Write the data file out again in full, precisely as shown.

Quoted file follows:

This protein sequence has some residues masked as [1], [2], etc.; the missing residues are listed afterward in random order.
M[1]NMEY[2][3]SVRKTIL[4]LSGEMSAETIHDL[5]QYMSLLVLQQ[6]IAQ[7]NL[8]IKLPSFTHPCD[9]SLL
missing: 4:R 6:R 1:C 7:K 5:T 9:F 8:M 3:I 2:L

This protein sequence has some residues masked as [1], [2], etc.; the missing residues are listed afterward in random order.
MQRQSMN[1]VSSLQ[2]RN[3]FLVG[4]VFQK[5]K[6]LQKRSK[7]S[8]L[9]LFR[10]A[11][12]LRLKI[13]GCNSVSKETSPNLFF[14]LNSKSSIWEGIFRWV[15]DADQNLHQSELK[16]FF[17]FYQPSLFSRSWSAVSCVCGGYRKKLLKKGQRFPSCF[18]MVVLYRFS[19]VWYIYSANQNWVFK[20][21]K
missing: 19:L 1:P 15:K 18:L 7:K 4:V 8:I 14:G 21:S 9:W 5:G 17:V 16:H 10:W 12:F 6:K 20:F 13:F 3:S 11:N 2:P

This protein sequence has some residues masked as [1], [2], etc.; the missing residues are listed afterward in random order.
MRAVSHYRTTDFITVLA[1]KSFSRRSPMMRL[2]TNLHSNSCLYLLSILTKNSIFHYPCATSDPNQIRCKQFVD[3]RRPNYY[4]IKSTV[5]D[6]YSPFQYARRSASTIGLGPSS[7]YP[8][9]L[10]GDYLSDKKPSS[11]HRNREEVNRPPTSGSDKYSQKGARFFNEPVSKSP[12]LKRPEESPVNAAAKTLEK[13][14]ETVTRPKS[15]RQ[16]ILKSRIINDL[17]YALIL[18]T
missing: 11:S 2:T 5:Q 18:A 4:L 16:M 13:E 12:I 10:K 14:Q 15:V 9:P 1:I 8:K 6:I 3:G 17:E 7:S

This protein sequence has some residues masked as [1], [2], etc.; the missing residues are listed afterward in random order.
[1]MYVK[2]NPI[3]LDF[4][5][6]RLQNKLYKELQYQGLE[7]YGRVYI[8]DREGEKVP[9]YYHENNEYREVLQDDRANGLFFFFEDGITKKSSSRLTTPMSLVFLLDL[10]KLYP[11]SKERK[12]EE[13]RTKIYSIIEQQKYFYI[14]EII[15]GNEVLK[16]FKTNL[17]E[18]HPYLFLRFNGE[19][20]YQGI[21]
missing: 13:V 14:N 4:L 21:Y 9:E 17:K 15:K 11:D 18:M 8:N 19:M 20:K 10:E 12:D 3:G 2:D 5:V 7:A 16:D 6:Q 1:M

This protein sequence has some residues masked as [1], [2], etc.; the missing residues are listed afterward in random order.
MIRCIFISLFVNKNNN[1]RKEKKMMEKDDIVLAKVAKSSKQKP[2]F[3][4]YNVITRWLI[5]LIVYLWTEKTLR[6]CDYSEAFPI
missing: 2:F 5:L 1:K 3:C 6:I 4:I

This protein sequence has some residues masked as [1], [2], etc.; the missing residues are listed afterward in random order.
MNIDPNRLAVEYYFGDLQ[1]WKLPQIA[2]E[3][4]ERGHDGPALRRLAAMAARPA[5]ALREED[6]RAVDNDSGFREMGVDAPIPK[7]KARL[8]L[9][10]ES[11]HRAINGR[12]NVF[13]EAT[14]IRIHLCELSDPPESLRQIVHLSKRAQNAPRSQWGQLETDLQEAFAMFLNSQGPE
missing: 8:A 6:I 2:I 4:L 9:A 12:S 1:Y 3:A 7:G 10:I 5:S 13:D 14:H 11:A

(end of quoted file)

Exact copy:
This protein sequence has some residues masked as [1], [2], etc.; the missing residues are listed afterward in random order.
M[1]NMEY[2][3]SVRKTIL[4]LSGEMSAETIHDL[5]QYMSLLVLQQ[6]IAQ[7]NL[8]IKLPSFTHPCD[9]SLL
missing: 4:R 6:R 1:C 7:K 5:T 9:F 8:M 3:I 2:L

This protein sequence has some residues masked as [1], [2], etc.; the missing residues are listed afterward in random order.
MQRQSMN[1]VSSLQ[2]RN[3]FLVG[4]VFQK[5]K[6]LQKRSK[7]S[8]L[9]LFR[10]A[11][12]LRLKI[13]GCNSVSKETSPNLFF[14]LNSKSSIWEGIFRWV[15]DADQNLHQSELK[16]FF[17]FYQPSLFSRSWSAVSCVCGGYRKKLLKKGQRFPSCF[18]MVVLYRFS[19]VWYIYSANQNWVFK[20][21]K
missing: 19:L 1:P 15:K 18:L 7:K 4:V 8:I 14:G 21:S 9:W 5:G 17:V 16:H 10:W 12:F 6:K 20:F 13:F 3:S 11:N 2:P

This protein sequence has some residues masked as [1], [2], etc.; the missing residues are listed afterward in random order.
MRAVSHYRTTDFITVLA[1]KSFSRRSPMMRL[2]TNLHSNSCLYLLSILTKNSIFHYPCATSDPNQIRCKQFVD[3]RRPNYY[4]IKSTV[5]D[6]YSPFQYARRSASTIGLGPSS[7]YP[8][9]L[10]GDYLSDKKPSS[11]HRNREEVNRPPTSGSDKYSQKGARFFNEPVSKSP[12]LKRPEESPVNAAAKTLEK[13][14]ETVTRPKS[15]RQ[16]ILKSRIINDL[17]YALIL[18]T
missing: 11:S 2:T 5:Q 18:A 4:L 16:M 13:E 12:I 10:K 14:Q 15:V 9:P 1:I 8:K 6:I 3:G 17:E 7:S

This protein sequence has some residues masked as [1], [2], etc.; the missing residues are listed afterward in random order.
[1]MYVK[2]NPI[3]LDF[4][5][6]RLQNKLYKELQYQGLE[7]YGRVYI[8]DREGEKVP[9]YYHENNEYREVLQDDRANGLFFFFEDGITKKSSSRLTTPMSLVFLLDL[10]KLYP[11]SKERK[12]EE[13]RTKIYSIIEQQKYFYI[14]EII[15]GNEVLK[16]FKTNL[17]E[18]HPYLFLRFNGE[19][20]YQGI[21]
missing: 13:V 14:N 4:L 21:Y 9:E 17:K 15:K 11:D 18:M 8:N 19:M 20:K 10:E 12:D 3:G 2:D 5:V 7:A 16:D 6:Q 1:M

This protein sequence has some residues masked as [1], [2], etc.; the missing residues are listed afterward in random order.
MIRCIFISLFVNKNNN[1]RKEKKMMEKDDIVLAKVAKSSKQKP[2]F[3][4]YNVITRWLI[5]LIVYLWTEKTLR[6]CDYSEAFPI
missing: 2:F 5:L 1:K 3:C 6:I 4:I

This protein sequence has some residues masked as [1], [2], etc.; the missing residues are listed afterward in random order.
MNIDPNRLAVEYYFGDLQ[1]WKLPQIA[2]E[3][4]ERGHDGPALRRLAAMAARPA[5]ALREED[6]RAVDNDSGFREMGVDAPIPK[7]KARL[8]L[9][10]ES[11]HRAINGR[12]NVF[13]EAT[14]IRIHLCELSDPPESLRQIVHLSKRAQNAPRSQWGQLETDLQEAFAMFLNSQGPE
missing: 8:A 6:I 2:I 4:L 9:A 12:S 1:Y 3:A 7:G 10:I 5:S 13:D 14:H 11:A